The Room is a mobile game that’s been around for quite some time now. It’s been available on iOS and Android device for roughly six years already and has now been made available for the Nintendo Switch. It is a point and click puzzle solving game that takes place entirely in, yeah you guessed it, a room. The Nintendo Switch version of The Room received a few minor updates from the original mobile versions such as some cleaner visuals and a few changes to the mechanics, but how does a six-year-old mobile game stack up to today’s standards?
It’s all about a box, actually
The Room is best experienced playing in handheld mode only utilising the touch screen of the Nintendo Switch. You can play it on your TV moving using the joy-con as a sort of pointing device, but it didn’t feel too natural, and I quickly switched over to treating the game as exactly what it is, a mobile game.
As mentioned, the entire game takes place in one room, but everything you do actually revolves around you solving and opening a large puzzle box in the centre of the room. The story surrounding it is very vague but with a few clues lying around, you can kind of figure out what is going on. The box was left behind by a mysterious person who experimented with a new type of element, and the secret to it is locked away behind an elaborate system of puzzles. The puzzles, for the most part, are very cleverly made. You move around the box by swiping your finger left, right, up or down, and then double tapping to zoom in, or pinching to zoom out. Anything you pick up gets placed in your inventory, and even these items can be examined more closely to reveal more clues. Early on in the game, you will receive a type of lens, that when looking through it, will reveal something hidden from you, and can be manipulated to change what you’re seeing, depending on the angle where you’re looking from.
Something I found quite intuitive was the way you had to still move some object, even after you might have slotted it in place, such as turning a key the right direction or having to give a screwdriver a few turns to undo a brass plaque on the side of the box. These small little details give the game some form of immersion and make it feel like you are genuinely there, solving the mystery of the box. The puzzles, for the most part, are very well constructed and thought out, with clues opening up as you go along. You really need to keep your wits about you, since you can easily overlook something that might be important a little bit later on. What did annoy me a bit is that some of the puzzles did become a little bit trial and error for me, and I don’t know if it is that I missed a clue, or if it was intentionally made that way. On numerous occasions I found myself needing to match some dials or symbols without actually having the clue where to start. This was a tad bit frustrating, but the puzzles aren’t that hard to figure out.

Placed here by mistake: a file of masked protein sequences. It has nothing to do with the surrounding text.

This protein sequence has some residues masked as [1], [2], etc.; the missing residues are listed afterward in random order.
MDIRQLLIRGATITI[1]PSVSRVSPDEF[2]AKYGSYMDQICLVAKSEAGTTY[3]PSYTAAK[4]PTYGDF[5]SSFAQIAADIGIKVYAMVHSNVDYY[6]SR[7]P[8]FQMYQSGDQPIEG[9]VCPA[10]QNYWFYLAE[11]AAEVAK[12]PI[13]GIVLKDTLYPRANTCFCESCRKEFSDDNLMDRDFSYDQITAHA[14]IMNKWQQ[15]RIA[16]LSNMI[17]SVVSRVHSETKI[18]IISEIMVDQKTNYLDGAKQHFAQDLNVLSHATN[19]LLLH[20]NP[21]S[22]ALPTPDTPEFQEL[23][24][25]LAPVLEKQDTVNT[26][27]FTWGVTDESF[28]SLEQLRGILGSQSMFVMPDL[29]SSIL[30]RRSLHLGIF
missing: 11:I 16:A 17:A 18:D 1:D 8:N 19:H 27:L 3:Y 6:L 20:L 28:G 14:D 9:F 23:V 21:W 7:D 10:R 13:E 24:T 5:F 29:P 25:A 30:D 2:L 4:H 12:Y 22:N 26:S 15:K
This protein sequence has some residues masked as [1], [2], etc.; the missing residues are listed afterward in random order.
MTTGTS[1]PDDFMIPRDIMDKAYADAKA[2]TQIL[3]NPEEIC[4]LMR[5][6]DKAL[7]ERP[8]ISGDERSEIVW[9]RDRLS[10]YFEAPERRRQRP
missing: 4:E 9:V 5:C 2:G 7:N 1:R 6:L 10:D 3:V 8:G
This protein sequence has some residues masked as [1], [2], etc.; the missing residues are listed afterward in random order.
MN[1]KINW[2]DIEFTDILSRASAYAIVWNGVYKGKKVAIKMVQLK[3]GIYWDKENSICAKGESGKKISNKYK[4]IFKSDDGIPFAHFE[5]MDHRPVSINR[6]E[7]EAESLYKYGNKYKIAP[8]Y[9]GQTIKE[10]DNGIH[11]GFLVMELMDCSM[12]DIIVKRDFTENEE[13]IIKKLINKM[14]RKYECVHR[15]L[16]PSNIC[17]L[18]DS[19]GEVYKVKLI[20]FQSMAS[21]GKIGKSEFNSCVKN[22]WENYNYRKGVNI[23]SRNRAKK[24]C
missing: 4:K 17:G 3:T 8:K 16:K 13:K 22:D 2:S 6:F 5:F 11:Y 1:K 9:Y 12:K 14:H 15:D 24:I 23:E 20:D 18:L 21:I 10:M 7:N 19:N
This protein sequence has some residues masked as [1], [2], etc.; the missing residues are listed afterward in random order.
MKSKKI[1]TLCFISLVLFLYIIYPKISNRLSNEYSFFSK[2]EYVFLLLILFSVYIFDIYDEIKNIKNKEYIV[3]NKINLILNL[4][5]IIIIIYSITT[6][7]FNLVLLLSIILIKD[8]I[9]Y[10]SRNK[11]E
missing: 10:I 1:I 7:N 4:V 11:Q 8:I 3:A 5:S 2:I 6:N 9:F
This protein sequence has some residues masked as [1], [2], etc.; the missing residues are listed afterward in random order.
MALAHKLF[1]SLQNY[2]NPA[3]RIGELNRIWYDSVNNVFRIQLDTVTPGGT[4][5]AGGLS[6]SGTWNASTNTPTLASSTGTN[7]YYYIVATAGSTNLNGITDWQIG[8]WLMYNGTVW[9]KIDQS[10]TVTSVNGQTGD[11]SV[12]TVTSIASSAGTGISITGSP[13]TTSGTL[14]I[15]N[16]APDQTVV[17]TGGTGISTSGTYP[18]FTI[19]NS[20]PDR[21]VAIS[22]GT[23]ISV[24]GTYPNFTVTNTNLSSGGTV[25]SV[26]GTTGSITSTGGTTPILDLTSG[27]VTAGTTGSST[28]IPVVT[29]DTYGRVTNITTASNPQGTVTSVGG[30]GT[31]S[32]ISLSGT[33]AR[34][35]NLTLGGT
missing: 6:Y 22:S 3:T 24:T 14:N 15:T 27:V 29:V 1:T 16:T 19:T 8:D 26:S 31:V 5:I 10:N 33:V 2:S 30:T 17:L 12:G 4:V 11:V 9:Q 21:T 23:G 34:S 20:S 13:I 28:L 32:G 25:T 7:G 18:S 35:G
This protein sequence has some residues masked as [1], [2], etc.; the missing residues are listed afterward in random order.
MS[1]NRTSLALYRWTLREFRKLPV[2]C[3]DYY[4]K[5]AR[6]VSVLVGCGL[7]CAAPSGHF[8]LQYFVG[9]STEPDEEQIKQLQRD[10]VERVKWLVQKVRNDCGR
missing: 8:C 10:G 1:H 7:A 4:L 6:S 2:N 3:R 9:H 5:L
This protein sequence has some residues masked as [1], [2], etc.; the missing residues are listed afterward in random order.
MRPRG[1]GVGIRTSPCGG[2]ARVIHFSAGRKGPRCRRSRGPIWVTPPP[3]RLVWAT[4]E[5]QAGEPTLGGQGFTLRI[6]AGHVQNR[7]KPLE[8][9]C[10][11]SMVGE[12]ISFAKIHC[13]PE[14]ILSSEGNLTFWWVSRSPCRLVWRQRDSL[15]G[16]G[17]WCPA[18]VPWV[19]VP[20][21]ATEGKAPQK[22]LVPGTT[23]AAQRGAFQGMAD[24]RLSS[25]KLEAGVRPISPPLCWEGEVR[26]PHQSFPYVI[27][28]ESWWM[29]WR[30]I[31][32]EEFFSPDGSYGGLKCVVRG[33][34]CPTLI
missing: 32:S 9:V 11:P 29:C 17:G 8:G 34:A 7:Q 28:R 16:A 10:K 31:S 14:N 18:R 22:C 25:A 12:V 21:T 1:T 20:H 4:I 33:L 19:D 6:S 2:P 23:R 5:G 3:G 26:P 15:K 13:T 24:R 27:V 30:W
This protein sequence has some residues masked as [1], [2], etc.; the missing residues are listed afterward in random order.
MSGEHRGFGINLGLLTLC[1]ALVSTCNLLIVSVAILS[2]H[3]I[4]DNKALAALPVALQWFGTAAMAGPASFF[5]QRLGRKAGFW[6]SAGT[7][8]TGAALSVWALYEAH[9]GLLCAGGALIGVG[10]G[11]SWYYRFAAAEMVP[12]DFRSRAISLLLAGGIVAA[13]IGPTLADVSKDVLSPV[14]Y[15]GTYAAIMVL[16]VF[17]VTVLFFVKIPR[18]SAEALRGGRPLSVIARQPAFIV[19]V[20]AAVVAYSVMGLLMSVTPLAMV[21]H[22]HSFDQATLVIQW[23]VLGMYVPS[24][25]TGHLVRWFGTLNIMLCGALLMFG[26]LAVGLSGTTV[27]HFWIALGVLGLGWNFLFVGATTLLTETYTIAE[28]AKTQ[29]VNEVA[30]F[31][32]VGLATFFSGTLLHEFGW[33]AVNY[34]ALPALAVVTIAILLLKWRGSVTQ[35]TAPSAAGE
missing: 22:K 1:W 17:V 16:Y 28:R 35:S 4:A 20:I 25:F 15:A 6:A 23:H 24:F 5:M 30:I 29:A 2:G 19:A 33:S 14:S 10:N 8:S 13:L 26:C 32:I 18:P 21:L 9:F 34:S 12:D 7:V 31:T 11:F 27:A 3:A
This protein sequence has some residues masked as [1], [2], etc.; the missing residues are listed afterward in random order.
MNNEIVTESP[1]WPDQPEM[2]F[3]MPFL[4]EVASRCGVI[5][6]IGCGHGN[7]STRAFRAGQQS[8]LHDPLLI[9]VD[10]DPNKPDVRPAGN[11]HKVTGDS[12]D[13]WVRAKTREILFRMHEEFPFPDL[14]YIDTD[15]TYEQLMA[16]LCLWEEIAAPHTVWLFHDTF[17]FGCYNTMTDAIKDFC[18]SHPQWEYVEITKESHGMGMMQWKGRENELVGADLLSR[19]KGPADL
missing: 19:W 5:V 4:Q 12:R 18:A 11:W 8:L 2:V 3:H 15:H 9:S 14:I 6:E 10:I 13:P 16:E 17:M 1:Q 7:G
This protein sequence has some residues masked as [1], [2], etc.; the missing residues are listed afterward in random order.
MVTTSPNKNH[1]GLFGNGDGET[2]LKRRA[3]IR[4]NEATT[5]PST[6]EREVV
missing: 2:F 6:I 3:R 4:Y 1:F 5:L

The Room is not really a hard puzzle game to play, as it will give you some hints if you need it if you get stuck. The hints remain very vague but might point you in the right direction, or remind you to use the lens to see something hidden from you. The sound design is also very well done. Everything in the game sound pretty authentic from the click of a lock to the slide of a tile to a rolling of a number dial. There’s also a bit of a creepy ambience to The Room which becomes a lot more prominent as the game progresses.
A competent puzzle game, albeit a tad short
The Room received a bit of a graphical upgrade from its mobile counterparts. It runs very smoothly, and the visuals look sharp and clean. You can see the age in the graphics a bit, but it holds up pretty well as it’s got a sort of art style that usually ages very well. While I enjoyed my time playing it, I did find it a tad bit short at around three hours, and I don’t really know if it is a good thing or a bad thing. If you consider it being a mobile game, it is best consumed in shorter stints, but with the immersion that The Room has, you might soon find your Switch complaining about low battery and you reaching for the charger. It is the sort of game that you want to see what is going to happen, and because of this, it might be over sooner than expected.
It is the sort of game that you want to see what is going to happen, and because of this, it might be over sooner than expected.
It is a very competent puzzle game that will work those brain cells of you quite a bit, but it’s not the hardest game with the most impossible solutions, and considering that it only costs around R118, it is totally worth having a look if you travel a lot and need something to pass the time with.